In May of 2005 I was searching for shows/movies/videos made by independent producers on the web. I figured there had to be something interesting out there, and it took a surprisingly long time to find anything. (This was long before youtube – 9 months – 100 web years ). Finally, I stumbled upon a community that called themselves video bloggers. They had even hosted a conference called Vloggercon near the beginning of 2005. Videos of every talk were on line and I watched them all. Although my goal was just to find something interesting to watch, I quickly got drawn into the interactive nature of the community, which was at it’s core. I used a wonderful site, created by Ryanne Hodson and Michael Verdi, called freevlog, and I was strangely compelled to create silly videos of my own. I found out quickly that this community was different from anything I had experienced before. I sent an email to a freevlog help address and ended up exchanging a number of emails with Ryanne’s partner (and sort of the father of video blogging to me) Jay Dedman, who seemed very motivated to help me video blog. Although Jay was a “big wig” in the vlog community to me, this was clearly different than what I was used to. “Stars” smile and sign autographs and say nice stuff, but the idea of all the existing video bloggers at the time was to help everyone to be a “star”, which is why the word “star” is in quotes, because, of course, there were no stars here, but people communicating in new and interesting ways. When you’re a “star” you need an audience to watch you. When you’re a member of a community, you want other members like yourself to participate. This is the best of the web experience to me – community, support, and rich media distributed widely.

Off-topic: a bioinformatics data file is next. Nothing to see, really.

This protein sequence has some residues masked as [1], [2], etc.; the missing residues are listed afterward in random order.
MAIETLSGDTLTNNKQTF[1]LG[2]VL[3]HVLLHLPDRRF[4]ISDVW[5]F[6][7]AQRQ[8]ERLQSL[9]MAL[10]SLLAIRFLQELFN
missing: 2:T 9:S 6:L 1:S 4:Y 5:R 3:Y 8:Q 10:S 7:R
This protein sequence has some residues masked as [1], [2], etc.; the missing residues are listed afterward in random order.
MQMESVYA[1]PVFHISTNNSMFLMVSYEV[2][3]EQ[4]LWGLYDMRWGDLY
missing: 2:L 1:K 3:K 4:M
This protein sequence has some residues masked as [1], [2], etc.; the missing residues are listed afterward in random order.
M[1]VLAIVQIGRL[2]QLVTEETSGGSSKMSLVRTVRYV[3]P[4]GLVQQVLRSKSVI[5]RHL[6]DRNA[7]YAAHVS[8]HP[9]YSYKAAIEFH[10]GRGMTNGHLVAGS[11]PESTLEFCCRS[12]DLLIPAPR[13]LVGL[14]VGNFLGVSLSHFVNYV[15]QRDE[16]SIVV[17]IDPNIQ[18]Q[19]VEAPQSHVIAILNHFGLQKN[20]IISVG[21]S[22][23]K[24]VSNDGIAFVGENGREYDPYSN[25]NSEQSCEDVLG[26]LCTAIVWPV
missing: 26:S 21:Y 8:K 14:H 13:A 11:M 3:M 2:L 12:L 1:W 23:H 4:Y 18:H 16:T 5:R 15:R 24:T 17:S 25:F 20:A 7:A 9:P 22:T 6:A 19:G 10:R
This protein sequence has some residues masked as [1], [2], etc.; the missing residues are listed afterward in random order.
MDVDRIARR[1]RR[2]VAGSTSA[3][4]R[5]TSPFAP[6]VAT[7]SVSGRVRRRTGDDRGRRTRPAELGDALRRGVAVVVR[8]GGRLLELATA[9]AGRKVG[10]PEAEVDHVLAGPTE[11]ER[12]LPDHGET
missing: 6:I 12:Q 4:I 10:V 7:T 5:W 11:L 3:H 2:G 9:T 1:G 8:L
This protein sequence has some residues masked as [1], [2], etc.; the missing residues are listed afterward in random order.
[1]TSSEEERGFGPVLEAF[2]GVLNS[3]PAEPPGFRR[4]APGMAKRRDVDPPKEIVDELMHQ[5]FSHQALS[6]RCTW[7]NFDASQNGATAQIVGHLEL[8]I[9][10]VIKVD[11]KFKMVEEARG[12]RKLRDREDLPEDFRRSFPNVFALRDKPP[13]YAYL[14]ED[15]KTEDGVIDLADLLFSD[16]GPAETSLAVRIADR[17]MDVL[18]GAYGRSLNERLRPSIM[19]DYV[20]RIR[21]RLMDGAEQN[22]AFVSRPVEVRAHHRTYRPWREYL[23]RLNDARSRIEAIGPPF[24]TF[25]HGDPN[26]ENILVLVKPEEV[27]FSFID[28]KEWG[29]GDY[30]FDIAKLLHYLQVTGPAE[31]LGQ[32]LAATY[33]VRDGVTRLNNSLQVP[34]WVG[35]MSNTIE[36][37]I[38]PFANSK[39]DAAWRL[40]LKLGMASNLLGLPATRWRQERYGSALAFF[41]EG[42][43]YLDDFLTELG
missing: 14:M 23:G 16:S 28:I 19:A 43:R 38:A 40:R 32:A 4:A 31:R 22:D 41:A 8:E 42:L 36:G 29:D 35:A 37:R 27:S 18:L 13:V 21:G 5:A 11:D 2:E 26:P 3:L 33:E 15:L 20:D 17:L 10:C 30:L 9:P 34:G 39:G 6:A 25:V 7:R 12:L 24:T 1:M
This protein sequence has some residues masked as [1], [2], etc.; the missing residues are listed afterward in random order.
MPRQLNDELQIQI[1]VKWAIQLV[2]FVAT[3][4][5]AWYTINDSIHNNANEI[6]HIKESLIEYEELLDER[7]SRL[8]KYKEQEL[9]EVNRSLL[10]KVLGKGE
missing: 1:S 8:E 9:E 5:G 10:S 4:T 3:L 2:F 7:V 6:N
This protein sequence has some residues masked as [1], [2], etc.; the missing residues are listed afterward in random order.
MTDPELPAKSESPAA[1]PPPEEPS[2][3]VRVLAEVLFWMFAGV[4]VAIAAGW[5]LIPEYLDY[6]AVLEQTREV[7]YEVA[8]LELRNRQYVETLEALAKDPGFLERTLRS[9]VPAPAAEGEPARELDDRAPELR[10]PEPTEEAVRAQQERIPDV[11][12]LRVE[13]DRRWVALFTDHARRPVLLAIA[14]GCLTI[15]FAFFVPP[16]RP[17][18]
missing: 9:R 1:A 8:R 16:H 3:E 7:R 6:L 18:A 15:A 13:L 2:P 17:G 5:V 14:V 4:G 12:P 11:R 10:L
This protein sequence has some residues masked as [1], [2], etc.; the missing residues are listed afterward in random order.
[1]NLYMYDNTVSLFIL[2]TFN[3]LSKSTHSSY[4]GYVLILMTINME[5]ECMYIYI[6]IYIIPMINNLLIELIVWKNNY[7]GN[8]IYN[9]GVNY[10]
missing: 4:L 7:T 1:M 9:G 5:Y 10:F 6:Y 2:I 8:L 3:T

So I made a video blog, called it the Richard Show, posted a short video of a racoon eating from a birdfeeder, called it “ozarks birdfeeder“, and posted it. Within a day, several people, including Steve Garfield, who was – in many way – the first video blogger, commented on the video. On my second video, Amanda Congdon, the original host of Rocketboom – clearly an internet celebrity – commented, and, eventually became good friends with my wife and me. For my part, I was following many of the vloggers who were following me, commenting, and participating actively in the vlog group list. I haven’t slowed down too much since.
I presented a “creative research presentation” at the Association for Internet Researchers meeting this October in the form of a 15 minute video on the (my) history of video blogging, that sort of sums up my experience, and my take on this phenomenon so far.